By John Unzima
Adjumani-First deputy Prime Minister Gen. Moses Ali has ordered for investigations of deaths of eight patients that occurred in Adjumani hospital early last year.
The Premier disclosed orders while speaking at a Community Baranza organized by the Office of Prime Minister in Ciforo Sub-county.
At the height of the deaths in February last year the Prime Minister convened crisis meeting with top hospital management to establish the cause of the deaths.
Gen Moses Ali speaking during the Baraza. Photo by Unzima John.
The meeting discovered that the deaths mainly of mother’s stems from caesarean deliveries prompting the Premier to call for external audit from Ministry of health.
The Ministry dispatched a team to the hospital to audit the deaths as resolved at the meeting and released a report which had never been made public.
The Premier said he was not satisfied with their (the team) report prompting him to write to internal affairs ministry asking for criminal investigation of the deaths.
“It looks like their (the team) report is doctored so I now ask for criminal investigation of the deaths by the Ministry internal affairs,” Ali said
The veteran Adjumani West County MP spoke at a time when Adjumani general hospital is being overwhelmed by patient hitherto arrival of Refugees from South Sudan.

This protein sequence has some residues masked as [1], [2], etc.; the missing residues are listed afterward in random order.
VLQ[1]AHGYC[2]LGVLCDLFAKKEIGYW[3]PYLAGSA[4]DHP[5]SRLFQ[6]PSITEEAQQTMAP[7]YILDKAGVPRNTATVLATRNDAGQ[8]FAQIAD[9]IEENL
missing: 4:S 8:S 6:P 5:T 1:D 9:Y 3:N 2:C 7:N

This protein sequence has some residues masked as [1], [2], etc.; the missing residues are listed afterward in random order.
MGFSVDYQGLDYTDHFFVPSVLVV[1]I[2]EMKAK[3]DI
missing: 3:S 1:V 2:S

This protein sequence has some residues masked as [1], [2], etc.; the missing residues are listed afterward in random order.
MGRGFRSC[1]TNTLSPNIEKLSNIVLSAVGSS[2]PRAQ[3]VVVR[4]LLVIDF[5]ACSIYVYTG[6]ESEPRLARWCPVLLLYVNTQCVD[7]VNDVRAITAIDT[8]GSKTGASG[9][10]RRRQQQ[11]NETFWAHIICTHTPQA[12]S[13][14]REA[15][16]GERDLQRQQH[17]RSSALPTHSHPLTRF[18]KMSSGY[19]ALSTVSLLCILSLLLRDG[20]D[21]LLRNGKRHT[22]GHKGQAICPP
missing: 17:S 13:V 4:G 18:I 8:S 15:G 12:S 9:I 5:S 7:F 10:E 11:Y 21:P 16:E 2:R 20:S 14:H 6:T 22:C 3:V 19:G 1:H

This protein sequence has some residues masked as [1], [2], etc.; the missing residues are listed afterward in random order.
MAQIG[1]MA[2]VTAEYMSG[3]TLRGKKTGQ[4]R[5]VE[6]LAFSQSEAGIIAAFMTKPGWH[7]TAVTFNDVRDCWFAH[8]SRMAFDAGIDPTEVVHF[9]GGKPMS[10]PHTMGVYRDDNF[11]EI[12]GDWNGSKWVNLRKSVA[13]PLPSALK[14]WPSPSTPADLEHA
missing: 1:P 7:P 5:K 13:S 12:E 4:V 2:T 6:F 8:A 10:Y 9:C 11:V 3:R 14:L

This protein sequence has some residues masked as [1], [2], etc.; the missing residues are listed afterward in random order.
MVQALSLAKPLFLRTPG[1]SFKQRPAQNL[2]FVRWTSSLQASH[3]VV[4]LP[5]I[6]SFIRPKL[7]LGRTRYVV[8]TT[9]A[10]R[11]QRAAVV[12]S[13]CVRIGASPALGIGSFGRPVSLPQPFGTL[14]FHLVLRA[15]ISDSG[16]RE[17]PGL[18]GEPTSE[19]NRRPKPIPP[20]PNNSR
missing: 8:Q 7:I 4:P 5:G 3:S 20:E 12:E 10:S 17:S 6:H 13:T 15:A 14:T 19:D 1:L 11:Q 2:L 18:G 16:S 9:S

The hospital also grapples with recurrent stock out of essential medicines and health supplies due to double burden of population demanding for services According to the medics.
Patients at Adjumani hospital which the Gen Moses Ali wants to be investigated over deaths. Photo by Martin Okudi.
Adjumani district Health Officer, Dr George Bhoka, said the hospital also operate on very thin resource envelop further exacerbating crises.
“The hospital is meant to be 100 bed hospital but we admit in between 200 to 300 patients. Only 50 percent of health workers in health facilities in Adjumani district are accommodated in staff houses further affecting night duties,” Dr Bhoka added.
Helen Mindraa a resident said the health facilities in the district have become resting places as essential services cannot be accessed from the facilities.
“The general hospital is more or less a lodge, you go they say no drugs no gloves,” Mindraa added
The residents also say they are being charged money from the facilities for buying essential items including airtime for calling medics in case of emergencies.